Do you know how wonderful I felt every time I walked past bags of potatoes and onions in the grocery store?  Think about how many times you buy potatoes and onions all year!  To only have to buy them for a few months as opposed to a whole year, well, I was thrilled!

The worst thing about growing potatoes is that you have to mound the dirt up around them and it takes.  a.  lot.  of.  dirt.  

But other than that, it's amazing what you dig up out of ONE PLANT.  This year, we might start an early crop to get more than one good crop in.  They like cooler wet weather--and can be planted almost a month ahead of our other garden plants, so we might try planting a second crop in the mid-to-late summer for an early fall harvest.  If we have enough room, enough dirt and we wanted to, we could stagger three plantings.

This year, we will expand to carrots as our new root vegetable.  They can be kept in cold storage, even better brought in to sleep the winter away in some dirt-- and I chose a variety known for keeping its quality in storage.

Fresh new potatoes....ready to dry out for storage.

We are fairly new to growing potatoes and onions, and have never grown carrots.
I WOULD LOVE to have your input on both, if you have any tips to share.

TRY a root vegetable, if you haven't!  It's fun!

Potato basics from
1001 HINTS & TRICKS For your Garden
A Reader's Digest Book :

Plant certified cuttings, don't use potatoes out of your kitchen bin to plant
Plant 4 weeks before last frost in 40 degree or warmer soil
Count on about 4 lb. of yield PER plant:  a fifteen foot row would yield 50 pounds!
A bulb planter makes the perfect planting tool for potatoes
Plant in mounds
Keep out light
Keep them cool and mulch with compost or straw
Keep disease free by pulling off diseased leaves and destroying those
Prevent a common scab by keeping the soil well-watered
Harvest them  with a grub hoe on a cloudy day when the foliage has withered and is dead
Do not expose the new potatoes to sunlight when harvested or stored
Cure potatoes for a week, let the soil on them dry and then brush off but don't wash to store
Lay them out in a single layer to start storage at about 60 and then for long-term storage at 40
Check frequently for rotting spuds and toss them
If the potatoes grow to sweet, this is because they temp they were stored at is too low.


Rosemary said...

Carrots are easy peasy...plant them from seed according to the package directions and make sure you thin them. You will be tempted to try and keep all the little plants, but trust me you will have better looking carrots if you do it.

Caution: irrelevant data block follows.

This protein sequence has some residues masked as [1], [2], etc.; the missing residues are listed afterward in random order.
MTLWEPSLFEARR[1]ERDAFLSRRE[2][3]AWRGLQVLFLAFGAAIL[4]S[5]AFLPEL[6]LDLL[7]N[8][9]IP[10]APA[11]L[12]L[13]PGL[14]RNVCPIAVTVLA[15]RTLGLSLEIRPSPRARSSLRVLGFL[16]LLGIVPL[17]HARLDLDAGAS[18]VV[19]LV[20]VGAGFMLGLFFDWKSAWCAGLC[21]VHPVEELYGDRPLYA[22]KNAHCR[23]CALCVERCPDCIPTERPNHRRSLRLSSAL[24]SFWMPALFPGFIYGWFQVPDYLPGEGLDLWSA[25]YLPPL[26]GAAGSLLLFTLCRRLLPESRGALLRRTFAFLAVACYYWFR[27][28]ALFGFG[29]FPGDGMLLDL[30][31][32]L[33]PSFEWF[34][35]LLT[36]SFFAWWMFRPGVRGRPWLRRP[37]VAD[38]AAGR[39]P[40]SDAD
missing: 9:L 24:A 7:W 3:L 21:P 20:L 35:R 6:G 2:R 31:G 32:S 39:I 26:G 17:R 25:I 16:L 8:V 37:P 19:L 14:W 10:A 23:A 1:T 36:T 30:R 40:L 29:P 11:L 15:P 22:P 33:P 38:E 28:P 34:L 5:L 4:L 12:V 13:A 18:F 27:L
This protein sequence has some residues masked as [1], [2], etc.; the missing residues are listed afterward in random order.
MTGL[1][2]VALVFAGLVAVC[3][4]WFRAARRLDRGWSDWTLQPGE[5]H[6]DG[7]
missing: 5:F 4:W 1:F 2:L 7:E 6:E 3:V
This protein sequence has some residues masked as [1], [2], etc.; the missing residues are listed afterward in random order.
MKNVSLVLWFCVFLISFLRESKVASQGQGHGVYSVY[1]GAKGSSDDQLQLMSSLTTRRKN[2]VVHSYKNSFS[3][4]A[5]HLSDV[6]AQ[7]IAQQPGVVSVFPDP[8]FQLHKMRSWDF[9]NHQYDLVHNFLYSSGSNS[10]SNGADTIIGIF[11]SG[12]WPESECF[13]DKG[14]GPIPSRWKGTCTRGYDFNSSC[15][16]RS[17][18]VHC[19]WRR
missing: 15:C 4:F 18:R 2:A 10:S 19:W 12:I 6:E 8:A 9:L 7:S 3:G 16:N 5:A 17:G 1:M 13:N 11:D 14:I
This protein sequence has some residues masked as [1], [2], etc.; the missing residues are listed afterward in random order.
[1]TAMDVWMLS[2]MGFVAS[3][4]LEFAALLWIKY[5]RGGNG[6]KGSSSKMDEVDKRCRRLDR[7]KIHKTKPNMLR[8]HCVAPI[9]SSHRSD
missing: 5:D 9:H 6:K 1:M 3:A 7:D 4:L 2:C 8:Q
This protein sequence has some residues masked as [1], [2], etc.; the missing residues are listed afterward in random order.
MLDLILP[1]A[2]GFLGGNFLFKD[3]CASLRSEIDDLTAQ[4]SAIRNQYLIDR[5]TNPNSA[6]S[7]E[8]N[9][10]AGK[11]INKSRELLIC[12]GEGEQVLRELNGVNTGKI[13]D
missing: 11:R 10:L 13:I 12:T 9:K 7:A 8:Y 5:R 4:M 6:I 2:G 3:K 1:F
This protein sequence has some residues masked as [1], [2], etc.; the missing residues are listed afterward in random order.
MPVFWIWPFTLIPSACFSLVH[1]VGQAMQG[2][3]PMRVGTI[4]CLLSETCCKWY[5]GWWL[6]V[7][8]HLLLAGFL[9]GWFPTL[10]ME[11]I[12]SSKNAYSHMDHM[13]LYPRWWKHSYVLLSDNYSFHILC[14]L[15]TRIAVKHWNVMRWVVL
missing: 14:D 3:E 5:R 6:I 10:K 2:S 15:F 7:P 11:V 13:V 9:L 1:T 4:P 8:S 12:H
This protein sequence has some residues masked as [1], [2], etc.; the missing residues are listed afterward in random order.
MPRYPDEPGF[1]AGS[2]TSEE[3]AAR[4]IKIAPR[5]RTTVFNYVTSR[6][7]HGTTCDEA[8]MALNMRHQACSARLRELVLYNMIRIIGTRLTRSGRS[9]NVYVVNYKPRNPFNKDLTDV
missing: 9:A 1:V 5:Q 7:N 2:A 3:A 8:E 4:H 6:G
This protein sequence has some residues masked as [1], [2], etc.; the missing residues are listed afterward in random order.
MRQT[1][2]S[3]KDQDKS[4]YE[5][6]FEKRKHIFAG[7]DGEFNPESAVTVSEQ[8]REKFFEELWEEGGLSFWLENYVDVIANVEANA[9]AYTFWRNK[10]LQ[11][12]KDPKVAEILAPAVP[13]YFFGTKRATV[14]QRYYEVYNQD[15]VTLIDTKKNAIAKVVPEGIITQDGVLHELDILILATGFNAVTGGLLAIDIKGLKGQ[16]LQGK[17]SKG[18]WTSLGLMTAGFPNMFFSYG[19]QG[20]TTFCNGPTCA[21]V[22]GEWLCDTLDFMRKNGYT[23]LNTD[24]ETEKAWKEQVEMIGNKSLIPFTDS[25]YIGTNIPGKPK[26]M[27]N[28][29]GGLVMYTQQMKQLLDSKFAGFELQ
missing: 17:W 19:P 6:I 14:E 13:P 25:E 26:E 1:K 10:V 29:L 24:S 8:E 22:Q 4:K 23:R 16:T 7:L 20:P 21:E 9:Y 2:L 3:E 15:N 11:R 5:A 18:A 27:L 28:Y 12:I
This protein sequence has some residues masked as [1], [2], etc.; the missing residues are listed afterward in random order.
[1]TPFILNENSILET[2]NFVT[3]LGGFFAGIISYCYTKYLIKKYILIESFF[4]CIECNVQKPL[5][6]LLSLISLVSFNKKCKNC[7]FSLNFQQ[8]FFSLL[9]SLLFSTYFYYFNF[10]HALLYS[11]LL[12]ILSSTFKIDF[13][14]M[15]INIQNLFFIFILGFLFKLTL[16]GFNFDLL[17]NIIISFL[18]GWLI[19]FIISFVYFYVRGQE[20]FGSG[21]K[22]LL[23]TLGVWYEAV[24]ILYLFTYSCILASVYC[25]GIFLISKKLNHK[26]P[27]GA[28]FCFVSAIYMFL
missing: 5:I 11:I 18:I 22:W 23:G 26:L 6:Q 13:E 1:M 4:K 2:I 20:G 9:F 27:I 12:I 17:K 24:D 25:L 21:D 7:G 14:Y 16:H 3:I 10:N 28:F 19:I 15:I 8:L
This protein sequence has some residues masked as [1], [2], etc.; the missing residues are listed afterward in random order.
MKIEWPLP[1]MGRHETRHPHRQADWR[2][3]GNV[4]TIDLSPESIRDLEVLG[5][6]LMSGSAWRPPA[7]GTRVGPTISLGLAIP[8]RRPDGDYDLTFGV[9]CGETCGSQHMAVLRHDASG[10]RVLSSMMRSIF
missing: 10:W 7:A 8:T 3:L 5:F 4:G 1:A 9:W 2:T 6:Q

Susan said...

I really want to try my luck at potatoes and onions. We do use alot of these. Thanks for all the tips.

Rosemary said...

One more thing I just thought of Grandma stored her carrots for the winter in sand and in a cool place. I have no idea why, but we had home grown carrots all winter long.

Brenda Evans said...

This reminds me of my grandmother. We lived with her when we were very young. She always had a garden full of veggies. Every spring the wagon plower would come and plow her garden and she would plant and we ate from that garden all summer. We had collard greens, green beans, corn, tomatoes, okra and strawberries. Even peas and turnips. That was the very best food in the world. And she always had a flower garden which is probably where I get my craving for gardening. I sure miss all those home-grown veggies - there is nothing on earthy like it.

Laura said...

Yes, I do agree carrots are easy. And I'm not a very good gardener. Don't know if we'll be that ambitious this year, but you have certainly inspired me with your gardening stories!
And the tomato sandwich? My favorite thing to eat in the summer. I've always had a tomato plant. I love to throw a piece of swiss cheese on mine.

Mrs. Cherry Heart said...

My mouth is watering!
I wait patiently all summer for that first tomato to ripen so we can pick it and enjoy the first warm from-the-sun-juicy-drip-to-your-elbow tomato,
on wheat toast with a little mayo!!!

Love growing anything I know we will eat and anything we can can!

Hurry up spring!

Smiles, Dolly